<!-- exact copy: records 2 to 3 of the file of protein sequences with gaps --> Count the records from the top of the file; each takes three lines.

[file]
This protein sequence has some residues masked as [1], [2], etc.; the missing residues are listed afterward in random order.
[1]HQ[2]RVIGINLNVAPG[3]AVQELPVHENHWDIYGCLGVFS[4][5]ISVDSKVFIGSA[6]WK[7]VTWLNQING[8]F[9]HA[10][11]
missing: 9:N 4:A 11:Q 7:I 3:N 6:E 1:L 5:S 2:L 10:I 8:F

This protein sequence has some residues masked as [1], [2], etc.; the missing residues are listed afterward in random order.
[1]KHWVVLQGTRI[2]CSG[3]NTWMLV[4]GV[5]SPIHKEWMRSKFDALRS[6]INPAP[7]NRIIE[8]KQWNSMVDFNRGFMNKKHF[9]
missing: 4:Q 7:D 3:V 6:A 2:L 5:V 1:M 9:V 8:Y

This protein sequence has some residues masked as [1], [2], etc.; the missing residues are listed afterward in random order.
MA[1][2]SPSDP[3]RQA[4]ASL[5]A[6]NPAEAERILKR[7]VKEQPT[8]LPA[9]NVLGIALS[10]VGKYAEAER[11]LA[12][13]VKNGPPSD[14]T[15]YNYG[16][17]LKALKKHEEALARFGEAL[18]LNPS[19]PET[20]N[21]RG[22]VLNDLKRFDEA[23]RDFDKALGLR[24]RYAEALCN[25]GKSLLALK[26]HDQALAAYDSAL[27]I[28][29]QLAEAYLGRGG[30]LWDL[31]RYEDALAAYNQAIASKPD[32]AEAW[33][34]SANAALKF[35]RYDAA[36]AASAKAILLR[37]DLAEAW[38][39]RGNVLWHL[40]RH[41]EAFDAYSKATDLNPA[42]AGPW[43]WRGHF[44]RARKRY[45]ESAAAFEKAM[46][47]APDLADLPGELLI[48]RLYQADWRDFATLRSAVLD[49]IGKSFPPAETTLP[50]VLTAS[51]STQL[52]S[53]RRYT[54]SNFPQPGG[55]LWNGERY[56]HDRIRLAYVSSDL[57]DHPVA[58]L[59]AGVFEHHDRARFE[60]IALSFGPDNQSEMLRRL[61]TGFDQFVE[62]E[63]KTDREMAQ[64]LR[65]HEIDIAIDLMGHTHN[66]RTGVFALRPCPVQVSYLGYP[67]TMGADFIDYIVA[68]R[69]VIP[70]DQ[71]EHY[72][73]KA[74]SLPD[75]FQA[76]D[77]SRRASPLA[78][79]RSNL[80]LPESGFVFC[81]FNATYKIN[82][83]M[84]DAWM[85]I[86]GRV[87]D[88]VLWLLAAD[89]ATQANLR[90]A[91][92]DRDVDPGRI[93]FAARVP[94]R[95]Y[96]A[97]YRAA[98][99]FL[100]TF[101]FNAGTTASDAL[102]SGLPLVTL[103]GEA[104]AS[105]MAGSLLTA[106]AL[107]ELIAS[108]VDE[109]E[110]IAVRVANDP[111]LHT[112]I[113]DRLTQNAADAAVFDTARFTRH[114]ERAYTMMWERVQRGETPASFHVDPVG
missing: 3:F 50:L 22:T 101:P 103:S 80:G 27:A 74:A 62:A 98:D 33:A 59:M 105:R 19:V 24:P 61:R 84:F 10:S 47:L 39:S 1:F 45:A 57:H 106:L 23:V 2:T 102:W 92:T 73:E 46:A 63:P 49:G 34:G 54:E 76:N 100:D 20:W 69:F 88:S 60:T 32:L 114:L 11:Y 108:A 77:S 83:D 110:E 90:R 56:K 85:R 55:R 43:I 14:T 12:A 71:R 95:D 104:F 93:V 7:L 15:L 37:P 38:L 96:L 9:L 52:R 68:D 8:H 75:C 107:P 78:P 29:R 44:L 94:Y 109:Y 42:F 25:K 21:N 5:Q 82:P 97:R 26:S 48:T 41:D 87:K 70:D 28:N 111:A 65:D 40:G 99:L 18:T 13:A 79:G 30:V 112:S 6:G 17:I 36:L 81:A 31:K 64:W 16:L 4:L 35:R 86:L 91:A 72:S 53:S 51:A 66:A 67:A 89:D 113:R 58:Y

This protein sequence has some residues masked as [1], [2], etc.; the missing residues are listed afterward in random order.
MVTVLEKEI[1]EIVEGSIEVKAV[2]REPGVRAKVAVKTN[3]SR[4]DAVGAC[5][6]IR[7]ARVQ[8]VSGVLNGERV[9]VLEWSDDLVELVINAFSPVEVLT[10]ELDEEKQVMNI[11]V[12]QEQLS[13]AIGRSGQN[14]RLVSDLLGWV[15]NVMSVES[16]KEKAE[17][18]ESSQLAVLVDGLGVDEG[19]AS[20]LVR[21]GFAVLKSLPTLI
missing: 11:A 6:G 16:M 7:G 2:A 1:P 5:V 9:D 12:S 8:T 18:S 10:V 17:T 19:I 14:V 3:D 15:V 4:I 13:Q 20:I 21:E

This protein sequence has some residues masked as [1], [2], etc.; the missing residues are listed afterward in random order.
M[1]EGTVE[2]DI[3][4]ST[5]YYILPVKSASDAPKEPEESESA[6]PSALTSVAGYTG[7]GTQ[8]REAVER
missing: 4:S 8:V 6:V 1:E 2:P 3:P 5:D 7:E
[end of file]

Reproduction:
This protein sequence has some residues masked as [1], [2], etc.; the missing residues are listed afterward in random order.
[1]KHWVVLQGTRI[2]CSG[3]NTWMLV[4]GV[5]SPIHKEWMRSKFDALRS[6]INPAP[7]NRIIE[8]KQWNSMVDFNRGFMNKKHF[9]
missing: 4:Q 7:D 3:V 6:A 2:L 5:V 1:M 9:V 8:Y

This protein sequence has some residues masked as [1], [2], etc.; the missing residues are listed afterward in random order.
MA[1][2]SPSDP[3]RQA[4]ASL[5]A[6]NPAEAERILKR[7]VKEQPT[8]LPA[9]NVLGIALS[10]VGKYAEAER[11]LA[12][13]VKNGPPSD[14]T[15]YNYG[16][17]LKALKKHEEALARFGEAL[18]LNPS[19]PET[20]N[21]RG[22]VLNDLKRFDEA[23]RDFDKALGLR[24]RYAEALCN[25]GKSLLALK[26]HDQALAAYDSAL[27]I[28][29]QLAEAYLGRGG[30]LWDL[31]RYEDALAAYNQAIASKPD[32]AEAW[33][34]SANAALKF[35]RYDAA[36]AASAKAILLR[37]DLAEAW[38][39]RGNVLWHL[40]RH[41]EAFDAYSKATDLNPA[42]AGPW[43]WRGHF[44]RARKRY[45]ESAAAFEKAM[46][47]APDLADLPGELLI[48]RLYQADWRDFATLRSAVLD[49]IGKSFPPAETTLP[50]VLTAS[51]STQL[52]S[53]RRYT[54]SNFPQPGG[55]LWNGERY[56]HDRIRLAYVSSDL[57]DHPVA[58]L[59]AGVFEHHDRARFE[60]IALSFGPDNQSEMLRRL[61]TGFDQFVE[62]E[63]KTDREMAQ[64]LR[65]HEIDIAIDLMGHTHN[66]RTGVFALRPCPVQVSYLGYP[67]TMGADFIDYIVA[68]R[69]VIP[70]DQ[71]EHY[72][73]KA[74]SLPD[75]FQA[76]D[77]SRRASPLA[78][79]RSNL[80]LPESGFVFC[81]FNATYKIN[82][83]M[84]DAWM[85]I[86]GRV[87]D[88]VLWLLAAD[89]ATQANLR[90]A[91][92]DRDVDPGRI[93]FAARVP[94]R[95]Y[96]A[97]YRAA[98][99]FL[100]TF[101]FNAGTTASDAL[102]SGLPLVTL[103]GEA[104]AS[105]MAGSLLTA[106]AL[107]ELIAS[108]VDE[109]E[110]IAVRVANDP[111]LHT[112]I[113]DRLTQNAADAAVFDTARFTRH[114]ERAYTMMWERVQRGETPASFHVDPVG
missing: 3:F 50:L 22:T 101:P 103:S 80:G 27:A 74:A 62:A 98:D 33:A 59:M 105:R 19:V 24:P 61:R 84:F 10:S 47:L 39:S 1:F 45:A 57:H 106:L 23:V 2:T 102:W 92:T 73:E 46:A 63:P 49:G 34:G 54:E 76:N 100:D 20:W 69:F 88:S 60:T 32:L 114:L 11:Y 108:A 77:S 83:D 110:E 90:R 56:K 85:R 55:R 43:I 14:T 12:A 71:R 95:D 104:F 93:V 7:L 15:L 37:P 38:L 96:L 9:L 52:R 68:D 8:H 75:C 107:P 78:P 29:R 44:L 94:Y 109:Y 42:F 25:K 21:N 5:Q 82:P 97:R 26:S 48:T 41:D 87:K 70:D 28:N 111:A 65:D 40:G 99:L 18:T 13:A 79:G 30:V 112:S 6:G 17:I 36:L 81:A 31:K 64:W 16:L 4:L 35:R 86:L 91:A 72:S 53:S 51:A 66:A 67:A 89:D 113:R 58:Y